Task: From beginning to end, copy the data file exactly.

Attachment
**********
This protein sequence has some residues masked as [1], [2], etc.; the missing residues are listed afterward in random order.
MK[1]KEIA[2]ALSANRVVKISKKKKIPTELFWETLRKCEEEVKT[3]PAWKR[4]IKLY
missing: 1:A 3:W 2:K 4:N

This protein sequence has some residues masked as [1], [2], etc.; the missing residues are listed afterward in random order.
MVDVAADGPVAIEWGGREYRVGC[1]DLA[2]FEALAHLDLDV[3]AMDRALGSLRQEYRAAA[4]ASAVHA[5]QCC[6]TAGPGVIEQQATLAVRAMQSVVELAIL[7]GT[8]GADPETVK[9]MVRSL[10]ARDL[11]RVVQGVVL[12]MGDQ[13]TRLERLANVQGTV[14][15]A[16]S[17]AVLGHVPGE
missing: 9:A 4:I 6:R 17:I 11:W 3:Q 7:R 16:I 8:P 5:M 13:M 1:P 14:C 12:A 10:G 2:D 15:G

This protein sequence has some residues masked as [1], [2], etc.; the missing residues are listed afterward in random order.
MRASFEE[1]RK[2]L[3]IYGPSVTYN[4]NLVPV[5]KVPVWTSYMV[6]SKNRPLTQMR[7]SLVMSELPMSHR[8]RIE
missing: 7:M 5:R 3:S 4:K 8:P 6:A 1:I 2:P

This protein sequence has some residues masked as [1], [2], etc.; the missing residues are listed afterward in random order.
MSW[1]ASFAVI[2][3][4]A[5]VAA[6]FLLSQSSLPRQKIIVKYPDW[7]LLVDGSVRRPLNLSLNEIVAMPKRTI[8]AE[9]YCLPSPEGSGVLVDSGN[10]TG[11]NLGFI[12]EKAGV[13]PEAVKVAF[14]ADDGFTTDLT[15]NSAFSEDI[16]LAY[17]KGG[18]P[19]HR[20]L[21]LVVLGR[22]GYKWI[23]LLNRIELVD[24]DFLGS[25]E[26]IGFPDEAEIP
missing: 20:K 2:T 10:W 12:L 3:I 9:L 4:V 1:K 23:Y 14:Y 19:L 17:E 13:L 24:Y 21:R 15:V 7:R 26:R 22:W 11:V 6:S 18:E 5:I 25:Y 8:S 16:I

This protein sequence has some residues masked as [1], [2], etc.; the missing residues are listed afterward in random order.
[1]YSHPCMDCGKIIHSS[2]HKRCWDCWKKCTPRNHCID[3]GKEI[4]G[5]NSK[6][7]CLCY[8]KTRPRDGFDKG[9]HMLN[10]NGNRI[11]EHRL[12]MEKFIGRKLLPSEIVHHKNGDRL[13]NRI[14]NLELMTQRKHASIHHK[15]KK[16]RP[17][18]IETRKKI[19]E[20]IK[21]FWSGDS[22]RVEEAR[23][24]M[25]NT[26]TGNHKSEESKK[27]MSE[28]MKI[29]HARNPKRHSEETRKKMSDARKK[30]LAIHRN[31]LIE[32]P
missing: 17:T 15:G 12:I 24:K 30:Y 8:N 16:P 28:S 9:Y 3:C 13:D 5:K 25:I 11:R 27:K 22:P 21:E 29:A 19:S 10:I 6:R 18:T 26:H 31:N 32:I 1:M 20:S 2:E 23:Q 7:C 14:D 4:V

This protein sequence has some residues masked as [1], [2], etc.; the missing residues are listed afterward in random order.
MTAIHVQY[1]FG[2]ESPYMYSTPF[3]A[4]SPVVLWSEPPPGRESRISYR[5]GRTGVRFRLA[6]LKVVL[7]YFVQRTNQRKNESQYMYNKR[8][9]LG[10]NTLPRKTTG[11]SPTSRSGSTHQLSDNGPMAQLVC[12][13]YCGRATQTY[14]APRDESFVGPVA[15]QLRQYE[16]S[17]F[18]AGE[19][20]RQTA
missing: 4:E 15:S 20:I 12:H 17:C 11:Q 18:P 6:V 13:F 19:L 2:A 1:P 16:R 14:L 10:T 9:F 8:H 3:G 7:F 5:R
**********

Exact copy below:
This protein sequence has some residues masked as [1], [2], etc.; the missing residues are listed afterward in random order.
MK[1]KEIA[2]ALSANRVVKISKKKKIPTELFWETLRKCEEEVKT[3]PAWKR[4]IKLY
missing: 1:A 3:W 2:K 4:N

This protein sequence has some residues masked as [1], [2], etc.; the missing residues are listed afterward in random order.
MVDVAADGPVAIEWGGREYRVGC[1]DLA[2]FEALAHLDLDV[3]AMDRALGSLRQEYRAAA[4]ASAVHA[5]QCC[6]TAGPGVIEQQATLAVRAMQSVVELAIL[7]GT[8]GADPETVK[9]MVRSL[10]ARDL[11]RVVQGVVL[12]MGDQ[13]TRLERLANVQGTV[14][15]A[16]S[17]AVLGHVPGE
missing: 9:A 4:I 6:R 17:I 11:W 3:Q 7:R 16:I 8:P 5:M 13:M 1:P 14:C 12:A 10:G 2:D 15:G

This protein sequence has some residues masked as [1], [2], etc.; the missing residues are listed afterward in random order.
MRASFEE[1]RK[2]L[3]IYGPSVTYN[4]NLVPV[5]KVPVWTSYMV[6]SKNRPLTQMR[7]SLVMSELPMSHR[8]RIE
missing: 7:M 5:R 3:S 4:K 8:P 6:A 1:I 2:P

This protein sequence has some residues masked as [1], [2], etc.; the missing residues are listed afterward in random order.
MSW[1]ASFAVI[2][3][4]A[5]VAA[6]FLLSQSSLPRQKIIVKYPDW[7]LLVDGSVRRPLNLSLNEIVAMPKRTI[8]AE[9]YCLPSPEGSGVLVDSGN[10]TG[11]NLGFI[12]EKAGV[13]PEAVKVAF[14]ADDGFTTDLT[15]NSAFSEDI[16]LAY[17]KGG[18]P[19]HR[20]L[21]LVVLGR[22]GYKWI[23]LLNRIELVD[24]DFLGS[25]E[26]IGFPDEAEIP
missing: 20:K 2:T 10:W 12:L 3:I 9:L 4:V 1:K 23:Y 14:Y 19:L 17:E 13:L 24:Y 21:R 15:V 7:R 26:R 22:W 11:V 6:S 18:E 5:I 25:Y 8:S 16:I

This protein sequence has some residues masked as [1], [2], etc.; the missing residues are listed afterward in random order.
[1]YSHPCMDCGKIIHSS[2]HKRCWDCWKKCTPRNHCID[3]GKEI[4]G[5]NSK[6][7]CLCY[8]KTRPRDGFDKG[9]HMLN[10]NGNRI[11]EHRL[12]MEKFIGRKLLPSEIVHHKNGDRL[13]NRI[14]NLELMTQRKHASIHHK[15]KK[16]RP[17][18]IETRKKI[19]E[20]IK[21]FWSGDS[22]RVEEAR[23][24]M[25]NT[26]TGNHKSEESKK[27]MSE[28]MKI[29]HARNPKRHSEETRKKMSDARKK[30]LAIHRN[31]LIE[32]P
missing: 17:T 15:G 12:I 24:K 30:Y 8:N 16:P 28:S 9:Y 3:C 13:D 5:K 25:I 11:R 27:K 22:P 21:E 29:A 19:S 10:I 6:R 18:T 26:H 31:N 32:I 1:M 20:S 2:E 23:Q 7:C 14:D 4:V

This protein sequence has some residues masked as [1], [2], etc.; the missing residues are listed afterward in random order.
MTAIHVQY[1]FG[2]ESPYMYSTPF[3]A[4]SPVVLWSEPPPGRESRISYR[5]GRTGVRFRLA[6]LKVVL[7]YFVQRTNQRKNESQYMYNKR[8][9]LG[10]NTLPRKTTG[11]SPTSRSGSTHQLSDNGPMAQLVC[12][13]YCGRATQTY[14]APRDESFVGPVA[15]QLRQYE[16]S[17]F[18]AGE[19][20]RQTA
missing: 4:E 15:S 20:I 12:H 17:C 11:Q 18:P 6:V 13:F 19:L 2:A 1:P 16:R 14:L 10:T 9:F 8:H 3:G 7:F 5:R